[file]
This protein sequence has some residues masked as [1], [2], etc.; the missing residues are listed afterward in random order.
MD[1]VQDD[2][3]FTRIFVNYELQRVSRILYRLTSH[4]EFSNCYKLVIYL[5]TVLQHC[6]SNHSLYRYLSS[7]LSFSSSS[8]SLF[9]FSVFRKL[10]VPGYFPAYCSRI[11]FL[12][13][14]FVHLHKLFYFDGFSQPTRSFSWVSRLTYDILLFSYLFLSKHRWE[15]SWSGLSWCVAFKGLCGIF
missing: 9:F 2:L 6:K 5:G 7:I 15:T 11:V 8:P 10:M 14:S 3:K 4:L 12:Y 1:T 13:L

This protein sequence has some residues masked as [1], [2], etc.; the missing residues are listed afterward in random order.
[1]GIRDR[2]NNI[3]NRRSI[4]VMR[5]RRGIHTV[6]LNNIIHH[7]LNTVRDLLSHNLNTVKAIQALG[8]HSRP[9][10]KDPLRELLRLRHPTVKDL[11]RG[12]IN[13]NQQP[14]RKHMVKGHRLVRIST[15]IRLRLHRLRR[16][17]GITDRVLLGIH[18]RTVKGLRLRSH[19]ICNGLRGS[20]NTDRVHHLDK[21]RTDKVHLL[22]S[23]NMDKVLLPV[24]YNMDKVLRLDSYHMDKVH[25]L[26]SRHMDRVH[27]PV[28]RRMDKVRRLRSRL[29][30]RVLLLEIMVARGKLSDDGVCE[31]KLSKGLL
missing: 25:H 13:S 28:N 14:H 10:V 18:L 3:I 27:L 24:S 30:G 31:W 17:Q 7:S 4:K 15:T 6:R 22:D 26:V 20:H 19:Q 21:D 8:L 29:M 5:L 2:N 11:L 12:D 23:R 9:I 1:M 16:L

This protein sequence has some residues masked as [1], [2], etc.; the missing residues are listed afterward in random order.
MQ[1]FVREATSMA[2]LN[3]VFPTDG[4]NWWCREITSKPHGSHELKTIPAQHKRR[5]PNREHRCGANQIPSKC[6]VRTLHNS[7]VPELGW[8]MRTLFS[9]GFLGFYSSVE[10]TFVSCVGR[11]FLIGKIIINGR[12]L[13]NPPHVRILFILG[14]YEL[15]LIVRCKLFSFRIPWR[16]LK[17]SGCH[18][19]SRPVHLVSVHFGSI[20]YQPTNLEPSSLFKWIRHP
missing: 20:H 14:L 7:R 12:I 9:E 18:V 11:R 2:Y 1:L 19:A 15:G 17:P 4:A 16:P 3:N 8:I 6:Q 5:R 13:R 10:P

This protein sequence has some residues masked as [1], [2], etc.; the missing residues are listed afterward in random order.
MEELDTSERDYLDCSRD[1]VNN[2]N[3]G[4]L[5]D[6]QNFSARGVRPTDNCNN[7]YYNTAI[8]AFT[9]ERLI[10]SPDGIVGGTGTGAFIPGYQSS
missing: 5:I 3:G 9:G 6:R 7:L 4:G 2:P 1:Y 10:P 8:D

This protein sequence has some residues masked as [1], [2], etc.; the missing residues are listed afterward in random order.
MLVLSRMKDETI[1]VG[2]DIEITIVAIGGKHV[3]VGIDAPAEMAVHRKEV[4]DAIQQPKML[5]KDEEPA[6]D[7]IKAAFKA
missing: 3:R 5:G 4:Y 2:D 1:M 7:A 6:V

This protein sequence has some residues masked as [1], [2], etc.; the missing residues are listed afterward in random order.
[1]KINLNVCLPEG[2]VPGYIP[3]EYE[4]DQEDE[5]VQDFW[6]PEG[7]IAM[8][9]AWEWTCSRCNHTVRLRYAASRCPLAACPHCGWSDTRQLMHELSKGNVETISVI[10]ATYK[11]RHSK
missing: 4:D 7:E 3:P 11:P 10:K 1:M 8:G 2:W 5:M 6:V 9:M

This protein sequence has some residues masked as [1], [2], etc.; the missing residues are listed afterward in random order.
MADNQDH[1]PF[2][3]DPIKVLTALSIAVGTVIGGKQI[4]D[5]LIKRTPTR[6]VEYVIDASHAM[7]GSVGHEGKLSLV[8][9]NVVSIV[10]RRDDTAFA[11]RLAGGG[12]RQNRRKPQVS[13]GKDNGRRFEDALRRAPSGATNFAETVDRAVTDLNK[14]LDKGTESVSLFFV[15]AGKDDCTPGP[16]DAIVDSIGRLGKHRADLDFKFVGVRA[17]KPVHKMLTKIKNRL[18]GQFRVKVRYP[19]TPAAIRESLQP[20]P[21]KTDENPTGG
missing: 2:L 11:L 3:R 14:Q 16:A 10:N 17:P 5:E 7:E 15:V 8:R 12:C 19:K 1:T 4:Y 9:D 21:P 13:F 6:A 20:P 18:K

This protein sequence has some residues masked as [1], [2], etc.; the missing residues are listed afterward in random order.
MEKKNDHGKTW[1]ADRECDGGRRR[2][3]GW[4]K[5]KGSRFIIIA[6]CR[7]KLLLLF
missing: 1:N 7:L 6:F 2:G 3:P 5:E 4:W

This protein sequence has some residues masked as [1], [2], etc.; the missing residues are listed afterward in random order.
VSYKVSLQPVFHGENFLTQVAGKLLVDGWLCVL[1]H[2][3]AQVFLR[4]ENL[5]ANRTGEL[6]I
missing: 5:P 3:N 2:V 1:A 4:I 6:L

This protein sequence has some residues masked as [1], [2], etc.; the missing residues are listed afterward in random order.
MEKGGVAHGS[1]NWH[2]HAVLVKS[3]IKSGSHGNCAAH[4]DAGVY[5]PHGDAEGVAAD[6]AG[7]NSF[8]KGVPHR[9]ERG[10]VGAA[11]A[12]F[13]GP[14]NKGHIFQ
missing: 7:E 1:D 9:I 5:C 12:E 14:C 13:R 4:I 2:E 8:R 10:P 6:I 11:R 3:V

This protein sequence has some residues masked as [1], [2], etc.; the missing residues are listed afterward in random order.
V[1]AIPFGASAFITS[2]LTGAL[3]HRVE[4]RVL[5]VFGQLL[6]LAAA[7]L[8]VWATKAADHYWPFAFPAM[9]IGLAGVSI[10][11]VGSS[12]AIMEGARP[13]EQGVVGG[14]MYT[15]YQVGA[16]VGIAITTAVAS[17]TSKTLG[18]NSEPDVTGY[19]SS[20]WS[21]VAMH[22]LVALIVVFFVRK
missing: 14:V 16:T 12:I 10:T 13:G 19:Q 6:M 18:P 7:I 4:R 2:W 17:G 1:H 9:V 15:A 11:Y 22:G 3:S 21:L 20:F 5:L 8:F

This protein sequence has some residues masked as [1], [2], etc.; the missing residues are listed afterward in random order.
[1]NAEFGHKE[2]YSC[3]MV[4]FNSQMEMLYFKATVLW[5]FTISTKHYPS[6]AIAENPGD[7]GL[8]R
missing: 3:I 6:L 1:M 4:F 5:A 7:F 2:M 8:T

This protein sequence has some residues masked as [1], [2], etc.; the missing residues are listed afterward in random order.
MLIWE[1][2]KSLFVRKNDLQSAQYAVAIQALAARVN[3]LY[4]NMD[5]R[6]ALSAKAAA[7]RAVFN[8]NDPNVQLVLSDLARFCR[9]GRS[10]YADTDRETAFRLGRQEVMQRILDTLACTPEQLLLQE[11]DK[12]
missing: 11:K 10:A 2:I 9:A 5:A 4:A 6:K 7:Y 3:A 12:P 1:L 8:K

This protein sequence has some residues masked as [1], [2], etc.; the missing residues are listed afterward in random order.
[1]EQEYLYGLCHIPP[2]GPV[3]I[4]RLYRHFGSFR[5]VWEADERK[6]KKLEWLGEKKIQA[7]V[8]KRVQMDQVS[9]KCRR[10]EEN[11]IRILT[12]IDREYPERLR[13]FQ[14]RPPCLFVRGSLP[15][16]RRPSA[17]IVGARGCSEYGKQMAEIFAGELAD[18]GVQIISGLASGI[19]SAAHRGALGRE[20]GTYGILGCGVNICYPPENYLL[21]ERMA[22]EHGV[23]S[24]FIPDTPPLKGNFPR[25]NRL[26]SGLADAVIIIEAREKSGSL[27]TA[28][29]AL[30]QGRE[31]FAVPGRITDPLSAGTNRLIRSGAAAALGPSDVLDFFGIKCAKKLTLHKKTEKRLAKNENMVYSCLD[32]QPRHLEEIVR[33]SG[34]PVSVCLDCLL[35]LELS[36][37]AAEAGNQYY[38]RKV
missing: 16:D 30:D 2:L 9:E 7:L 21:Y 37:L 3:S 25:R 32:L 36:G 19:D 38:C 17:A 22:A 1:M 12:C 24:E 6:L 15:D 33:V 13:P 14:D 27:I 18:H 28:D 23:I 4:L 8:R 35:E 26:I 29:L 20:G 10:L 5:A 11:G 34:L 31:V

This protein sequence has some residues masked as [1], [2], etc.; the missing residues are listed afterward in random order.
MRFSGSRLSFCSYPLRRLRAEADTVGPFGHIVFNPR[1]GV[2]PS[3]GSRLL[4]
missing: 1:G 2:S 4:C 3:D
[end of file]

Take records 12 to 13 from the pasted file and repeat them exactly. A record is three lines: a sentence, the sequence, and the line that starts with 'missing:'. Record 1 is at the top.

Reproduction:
This protein sequence has some residues masked as [1], [2], etc.; the missing residues are listed afterward in random order.
[1]NAEFGHKE[2]YSC[3]MV[4]FNSQMEMLYFKATVLW[5]FTISTKHYPS[6]AIAENPGD[7]GL[8]R
missing: 3:I 6:L 1:M 4:F 5:A 7:F 2:M 8:T

This protein sequence has some residues masked as [1], [2], etc.; the missing residues are listed afterward in random order.
MLIWE[1][2]KSLFVRKNDLQSAQYAVAIQALAARVN[3]LY[4]NMD[5]R[6]ALSAKAAA[7]RAVFN[8]NDPNVQLVLSDLARFCR[9]GRS[10]YADTDRETAFRLGRQEVMQRILDTLACTPEQLLLQE[11]DK[12]
missing: 11:K 10:A 2:I 9:A 5:A 4:A 6:K 7:Y 3:A 12:P 1:L 8:K